Looney Buyer Beware

I read on TVShowsondvd.com that some of the cartoons on the new Bugs Bunny and Daffy Duck DVDs — the first non-recycled discs of classic cartoons that Warner Brothers has released since ending the Golden Collection sets — are cropped for widescreen TVs. I traced the news to this post, that explains that all the cartoons on these discs are in widescreen format except the ones that were made before 1954. The news is not quite a deal-breaker, but it does mean I’m not going to buy these discs unless I can get them cheap.

To explain what’s going on here: starting in 1954, most movie theatres switched to the modern 1.85:1 aspect ratio for films that weren’t in anamorphic widescreen. Many films, including all of Warner Brothers’ cartoons, continued to be made in the traditional 1.33:1 format, but they had to be prepared in such a way that they could be “matted” to a wider format: in other words, theatres could mask the top and bottom and project them in 1.85:1. There were few major changes in the way the cartoons looked, but the directors had to make sure not to put anything important at the top and bottom (in 1953’s “Bully For Bugs,” Bugs’ rabbit hole is right at the very bottom of the screen; if the film had been made a year later, it would have been higher). And the Looney Tunes logo and credits font were changed so they could be bunched together in the middle of the screen. Here’s an example of a 1954 cartoon (in an early ’60s reissue print) where you could cut off the top and bottom and not lose the credits. You’ll notice, though, that there are a couple of signs that would be cut off if the film were matted, suggesting that the filmmakers weren’t completely accustomed to leaving the top and bottom “blank.”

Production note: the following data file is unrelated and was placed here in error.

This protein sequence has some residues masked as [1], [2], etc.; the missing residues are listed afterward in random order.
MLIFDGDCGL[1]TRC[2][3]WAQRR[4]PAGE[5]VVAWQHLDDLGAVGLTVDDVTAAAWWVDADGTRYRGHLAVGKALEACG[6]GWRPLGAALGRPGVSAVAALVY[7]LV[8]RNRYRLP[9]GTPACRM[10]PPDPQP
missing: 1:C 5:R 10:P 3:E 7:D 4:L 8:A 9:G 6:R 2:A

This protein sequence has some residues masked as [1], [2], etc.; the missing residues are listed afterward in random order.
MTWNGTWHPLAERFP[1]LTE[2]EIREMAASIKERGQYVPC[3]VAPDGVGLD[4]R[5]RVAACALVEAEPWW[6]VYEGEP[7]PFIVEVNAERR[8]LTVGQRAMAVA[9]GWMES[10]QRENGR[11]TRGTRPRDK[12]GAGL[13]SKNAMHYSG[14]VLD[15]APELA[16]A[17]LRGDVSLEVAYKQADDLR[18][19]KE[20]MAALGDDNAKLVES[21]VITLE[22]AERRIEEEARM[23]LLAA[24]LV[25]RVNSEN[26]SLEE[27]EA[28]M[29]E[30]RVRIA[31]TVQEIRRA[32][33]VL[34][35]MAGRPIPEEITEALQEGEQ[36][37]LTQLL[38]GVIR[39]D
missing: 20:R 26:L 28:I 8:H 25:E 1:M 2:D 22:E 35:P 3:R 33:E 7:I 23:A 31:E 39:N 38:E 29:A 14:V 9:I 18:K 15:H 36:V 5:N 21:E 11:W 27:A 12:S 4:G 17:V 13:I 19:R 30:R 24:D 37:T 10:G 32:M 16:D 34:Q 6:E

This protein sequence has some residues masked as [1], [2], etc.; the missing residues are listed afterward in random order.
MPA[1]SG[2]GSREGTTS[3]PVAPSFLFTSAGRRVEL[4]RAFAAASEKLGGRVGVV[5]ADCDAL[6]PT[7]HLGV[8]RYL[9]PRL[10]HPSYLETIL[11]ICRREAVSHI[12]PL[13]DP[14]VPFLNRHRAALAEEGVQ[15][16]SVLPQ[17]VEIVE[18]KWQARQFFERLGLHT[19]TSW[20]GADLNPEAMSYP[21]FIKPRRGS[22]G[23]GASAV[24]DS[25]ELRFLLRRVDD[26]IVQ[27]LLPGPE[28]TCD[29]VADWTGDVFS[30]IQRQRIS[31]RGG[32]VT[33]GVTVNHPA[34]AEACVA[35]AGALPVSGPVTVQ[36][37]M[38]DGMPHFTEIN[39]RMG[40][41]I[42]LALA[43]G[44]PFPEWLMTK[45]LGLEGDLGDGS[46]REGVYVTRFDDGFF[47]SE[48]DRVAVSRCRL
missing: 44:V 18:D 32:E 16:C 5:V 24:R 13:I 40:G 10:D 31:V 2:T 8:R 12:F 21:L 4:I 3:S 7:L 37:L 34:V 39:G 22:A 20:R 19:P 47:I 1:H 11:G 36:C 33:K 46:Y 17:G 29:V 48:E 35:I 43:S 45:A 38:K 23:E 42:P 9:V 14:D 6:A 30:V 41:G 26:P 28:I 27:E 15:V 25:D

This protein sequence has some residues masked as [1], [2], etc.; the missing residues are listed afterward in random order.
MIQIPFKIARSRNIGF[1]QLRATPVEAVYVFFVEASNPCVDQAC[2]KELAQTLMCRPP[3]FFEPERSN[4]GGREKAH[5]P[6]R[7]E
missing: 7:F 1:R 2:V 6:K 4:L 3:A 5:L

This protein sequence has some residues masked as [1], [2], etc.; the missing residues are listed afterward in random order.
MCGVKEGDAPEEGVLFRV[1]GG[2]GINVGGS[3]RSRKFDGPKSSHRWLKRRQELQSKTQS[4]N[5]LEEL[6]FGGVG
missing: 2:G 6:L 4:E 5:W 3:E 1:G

Because these films can be shown in either aspect ratio, it’s not possible to say that one or the other is the “authentic” aspect ratio. (Similarly, a movie like Psycho, which was shot in 1.33 and matted to 1.85, is arguably as authentic in either format — and many movie fans argue that Touch of Evil looks much better in 1.33.) Which is why I say it’s not an absolute deal-breaker. But it’s still annoying, because it’s so obvious that this was done not out of authenticity, still less out of a concern for how these films look best — for the record, I think most of them look better in the 1.33 ratio — but due to a desire to show off widescreen TVs. We’re getting closer every day to a future where older films and TV shows will be panned n’ scanned for widescreen televisions, just as widescreen films used to be panned n’ scanned for the old sets.

I’m still getting the discs, but mostly for the smattering of pre-1954 cartoons. These may be the last we get on DVD, considering that Warners doesn’t seem to want to release much non-widescreen material. I suppose we were lucky we got as many volumes of the Golden Collection as we did.

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